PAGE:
I attended Freeplay Independent Games Festival on the weekend and had a chance to try out Antichamber for a little over an hour (sorry to all the people in the queue behind me). We were there to show off Battle Group as we were a finalist in their indie game competition. Part of my discussion with Alex was about our when our respective games would be “finished”. Today I’m going to explore this a little further.
I’ve heard Alex speak a number of times in the past and a recurring theme is that he is always being asked when his game is finished, and when it will be released. Alex has some strong views on this that I completely agree with, relating to quality levels required before a game is ready for release. Our own game Battle Group has been pushed back from our (internally planned) release date a number of times in it’s 4 month development. It’s a recurring theme on every game I’ve worked on, both independently and at larger studios, they are always late. The question is, how can we objectively determine when the game is finished?
“You’re game is finished when someone who hasn’t played it before can play through it’s entirety without assistance”
Lets dig a little into what this means. Firstly you (or a few key team members) need to sit and watch people play your game. If you’re not doing this, your game shouldn’t be released, period. Without sufficient playtesting there’s no objective way you can determine if your game is ready or not.
Someone can only play through your entire game once you have no show stopper bugs. I can play a game I’m working on for days on end and never come across an issue which a play tester finds within the first few minutes of playing. The game also needs to teach them enough to be able to play through it’s entirety without your help. This is a really difficult task when watching someone make seemingly simple mistakes in your game. I’ve spoken about this previously with “Virgin” playtesters and spending the weekend watching people play Battle Group only reinforced this for me. If you have to help someone through a certain part, something is wrong.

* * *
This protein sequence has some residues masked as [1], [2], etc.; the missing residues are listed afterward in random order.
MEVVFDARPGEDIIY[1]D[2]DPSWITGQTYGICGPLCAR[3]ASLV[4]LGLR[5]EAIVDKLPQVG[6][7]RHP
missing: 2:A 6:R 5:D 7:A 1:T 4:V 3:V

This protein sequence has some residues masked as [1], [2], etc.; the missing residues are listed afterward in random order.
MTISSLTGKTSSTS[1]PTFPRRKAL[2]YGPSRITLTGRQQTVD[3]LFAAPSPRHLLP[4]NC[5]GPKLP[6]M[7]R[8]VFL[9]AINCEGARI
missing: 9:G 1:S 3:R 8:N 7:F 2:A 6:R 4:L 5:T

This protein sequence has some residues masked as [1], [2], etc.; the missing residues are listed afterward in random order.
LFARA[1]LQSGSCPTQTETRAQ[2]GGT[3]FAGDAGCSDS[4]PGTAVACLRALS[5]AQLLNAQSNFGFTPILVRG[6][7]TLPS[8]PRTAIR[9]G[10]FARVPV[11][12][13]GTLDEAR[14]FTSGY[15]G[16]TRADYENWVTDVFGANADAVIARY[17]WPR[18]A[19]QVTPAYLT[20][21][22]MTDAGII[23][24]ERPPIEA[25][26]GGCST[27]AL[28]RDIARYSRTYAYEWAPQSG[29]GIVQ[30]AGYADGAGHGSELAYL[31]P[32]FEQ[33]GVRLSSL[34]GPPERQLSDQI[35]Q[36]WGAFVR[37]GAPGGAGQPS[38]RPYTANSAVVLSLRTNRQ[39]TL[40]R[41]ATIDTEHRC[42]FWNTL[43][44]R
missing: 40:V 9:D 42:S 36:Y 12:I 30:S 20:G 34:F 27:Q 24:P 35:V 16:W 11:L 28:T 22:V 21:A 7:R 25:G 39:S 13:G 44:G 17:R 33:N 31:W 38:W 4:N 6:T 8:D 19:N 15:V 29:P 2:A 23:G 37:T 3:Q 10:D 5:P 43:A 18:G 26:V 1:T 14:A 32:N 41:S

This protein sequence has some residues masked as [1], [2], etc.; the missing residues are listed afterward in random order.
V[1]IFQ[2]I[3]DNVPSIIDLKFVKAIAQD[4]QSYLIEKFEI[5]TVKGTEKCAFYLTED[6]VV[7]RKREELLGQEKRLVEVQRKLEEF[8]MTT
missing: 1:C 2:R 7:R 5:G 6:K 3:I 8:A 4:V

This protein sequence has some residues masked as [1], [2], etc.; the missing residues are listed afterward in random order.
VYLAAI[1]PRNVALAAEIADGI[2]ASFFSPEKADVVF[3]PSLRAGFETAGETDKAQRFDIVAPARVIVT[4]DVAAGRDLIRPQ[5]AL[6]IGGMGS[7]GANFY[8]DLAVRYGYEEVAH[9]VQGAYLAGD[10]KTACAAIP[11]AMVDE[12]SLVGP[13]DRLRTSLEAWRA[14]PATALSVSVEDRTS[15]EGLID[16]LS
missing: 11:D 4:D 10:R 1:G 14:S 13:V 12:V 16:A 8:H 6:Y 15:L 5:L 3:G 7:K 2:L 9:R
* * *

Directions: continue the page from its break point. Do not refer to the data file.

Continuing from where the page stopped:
Related to bugs and assistance is the requirement that you are happy to show people the game in it’s current state. This seems like a no brainer, if you’re not happy to show someone, why would you release? Surprisingly, I’ve seen a number of people so desperate to “just get it out there” that they break this rule. They were all apologies and excuses when I tried to play the game but they felt they were still ready to release it to the world, as if people they don’t know would be more forgiving.
When deciding when a game is finished, there are two areas that people run into trouble:
1. Some people fall into the “it’s never finished” trap. They are usually small teams that aim for absolute perfection and are never happy with the game. These games often disappear and the team gets bored and moves on to something else.
2. At the other extreme are games that are shipped far too soon. These often come from larger studios with external time and money constraints imposed on them.
Either extreme is dangerous and obviously we want to aim for the middle ground between these. Knowing which end of the spectrum you are more likely to favour is important so you can set expectations at the start of the project. The further a game progresses in development the easier it is to diverge towards one of these extremes. When talking about setting the quality level before you begin production on a game I use the analogy of going out drinking. It’s important to set the number of drinks you plan to have in an evening before you start drinking as once you’ve started down that path, your judgement is impaired. The longer your on a project, the more impaired your judgement becomes. Either wanting to “get it out the door” because your sick of working on it, or not wanting to waste the months you’ve been working by releasing an imperfect game.
Only by setting your expectations at the beginning of a project can you have a reasonable chance of setting the quality bar at a safe level. Look at the team makeup, objectives of the game (retail success vs portfolio piece) and project budget/length when deciding what quality bar to aim for.